35 Minute Video Presentation

Hallowell, like many other cities and town in the Pine Tree State was preparing to “party hearty” in celebration of the State’s Bicentennial when everything was canceled. In response the City’s Historic Hallowell Committee decided to produce a video program instead. Hallowell Salutes Maine’s Bicentennial is a thirty-five minute presentation of the City’s Celebration of Maine’s Bicentennial. Ron Kley, Vaughan Woods and Historic Homestead Archivist describes the design of Maine’s State Seal. Earle Shettleworth, Jr., Maine State Historian, explains how Hallowell was almost the state capital. Introduction by Larry Davis, President, Row House, Inc., Kate Termblay, Executive Director Vaughan Woods and Historic Homstead, and Bob McIntire Historic Hallowell Committee.

Hallowell Salutes Maine’s Bicentennial

Production Credits Hallowell Salutes Maine’s Bicentennial

  • Produced by the Hallowell Bicentennial Committee
  • Directed and Edited by Bob McIntire
  • Video Recording Equipment provided by the Maine State Library
  • Video recording locations Vaughan Woods and Historic Homestead Old South Congregational Church, Hallowell, Maine
  • Music arranged and performed by Marcia Gallagher

Paintings and photographic images in order of appearance.

Portrait of Benjamin Vaughan Vaughan Woods and Historic Homestead

Portraits of Benjamin Franklin and Thomas Jefferson Smithsonian National Portrait Gallery

Vaughan Family Seal Vaughan Woods and Historic Homestead

Historical Variations of the Maine State Seal Collection of the Maine State Museum

Photograph of Neil Rolde – Unattributed, artistfirst.com

Panorama, S.E. View of Portland in 1832 Maine Historical Society Number 18697 This romantic view shows Portland in 1832, looking from South Portland. The population was nearly 13,000 people in 1832, making it the largest city north of Boston. J.H. Bafford frm a sketch by J. R. Vinton, U.S.N

Cumberland County Court House Collection of Earle Shettleworth, Jr. The Cumberland County Court House was built in 1816 and demolished in 1858. This was the site of the Maine Constitutional Convention in October of 1819. The building was located on Congress Street in Portland, approximately across the street from the 2021 location of Lincoln Park.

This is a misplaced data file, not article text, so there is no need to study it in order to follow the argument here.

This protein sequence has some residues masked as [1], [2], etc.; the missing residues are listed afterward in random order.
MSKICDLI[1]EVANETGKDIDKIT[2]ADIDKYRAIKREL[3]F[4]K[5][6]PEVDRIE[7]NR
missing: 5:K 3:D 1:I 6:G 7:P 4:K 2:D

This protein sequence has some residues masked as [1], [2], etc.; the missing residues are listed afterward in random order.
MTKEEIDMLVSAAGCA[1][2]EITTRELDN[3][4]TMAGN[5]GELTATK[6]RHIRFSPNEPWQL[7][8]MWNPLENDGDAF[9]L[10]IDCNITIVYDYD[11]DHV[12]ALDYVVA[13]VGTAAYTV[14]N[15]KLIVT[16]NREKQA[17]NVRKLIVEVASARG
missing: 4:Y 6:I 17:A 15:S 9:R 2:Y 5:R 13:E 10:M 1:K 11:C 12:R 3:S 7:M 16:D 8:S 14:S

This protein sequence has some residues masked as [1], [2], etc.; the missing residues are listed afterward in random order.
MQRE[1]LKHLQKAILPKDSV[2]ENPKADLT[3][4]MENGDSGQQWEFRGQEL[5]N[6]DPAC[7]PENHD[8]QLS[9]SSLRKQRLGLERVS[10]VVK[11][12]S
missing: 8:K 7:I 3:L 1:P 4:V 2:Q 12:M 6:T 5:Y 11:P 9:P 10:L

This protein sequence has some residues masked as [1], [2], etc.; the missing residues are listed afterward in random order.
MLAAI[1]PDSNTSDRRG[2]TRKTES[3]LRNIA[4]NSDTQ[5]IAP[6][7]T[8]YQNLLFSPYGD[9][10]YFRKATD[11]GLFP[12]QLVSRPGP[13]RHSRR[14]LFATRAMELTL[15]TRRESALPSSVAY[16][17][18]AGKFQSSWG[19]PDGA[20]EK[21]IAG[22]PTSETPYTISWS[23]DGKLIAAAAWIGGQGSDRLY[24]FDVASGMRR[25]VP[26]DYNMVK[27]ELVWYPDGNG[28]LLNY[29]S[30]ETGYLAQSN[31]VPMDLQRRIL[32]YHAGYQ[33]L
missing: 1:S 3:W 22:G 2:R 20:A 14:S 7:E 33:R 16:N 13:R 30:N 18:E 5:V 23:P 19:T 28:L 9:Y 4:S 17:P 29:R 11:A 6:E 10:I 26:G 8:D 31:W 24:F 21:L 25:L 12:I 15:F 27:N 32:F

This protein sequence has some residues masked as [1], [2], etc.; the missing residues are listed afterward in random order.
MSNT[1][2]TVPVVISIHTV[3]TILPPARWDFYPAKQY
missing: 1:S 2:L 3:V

Portland State House Maine Historical Society Number 14660 Anna M. Bucknam painted this watercolor of the Maine State House, seen to the right, as it looked in 1820. She made the painting in about 1832. Also in the painting at right are the Cumberland County Court House, built in 1816, and the spire of the old First Parish Church. At left is the Portland Academy. Collections of Maine Historical Society and Maine State Museum.

Hallowell circa 1820 Museum of Fine Arts, Boston

Woodcut of Augusta, Maine Carving Credit R. Sayer Del – G.H. Matthewss The History of Augusta, from the Earliest Settlement to the Present Time James W. North, Author

Portrait of Reuel Williams Collections of the Maine State Museum

Portrait of Samuel Fessenden Maine Historical Society Number 11865 Samuel Fessenden was a lawyer in Portland and one of the founders of the Portland Anti-Slavery Society. He was born in 1784 and died in 1869.

Portrait William King, Bath, circa 1806 by William Spooner Harris Courtesy of Patten Free Library, Bath, Maine

Portrait of Charles W. Bullfinch Smithsonian National Portrait Gallery

Massachusetts State House 2016 King of Hearts

1846 Photograph of the US Capital Building The earliest known photographic image of the U.S. Capitol, taken in 1846. Library of Congress; photo by John Plumbe

Photo and Architectural Drawing of the Maine State House Collection of the Maine State Museum

View of the State House 1837 by Charles Codman Collection of the Maine State Museum

Maine State House 1905 Collection of the Maine State Museum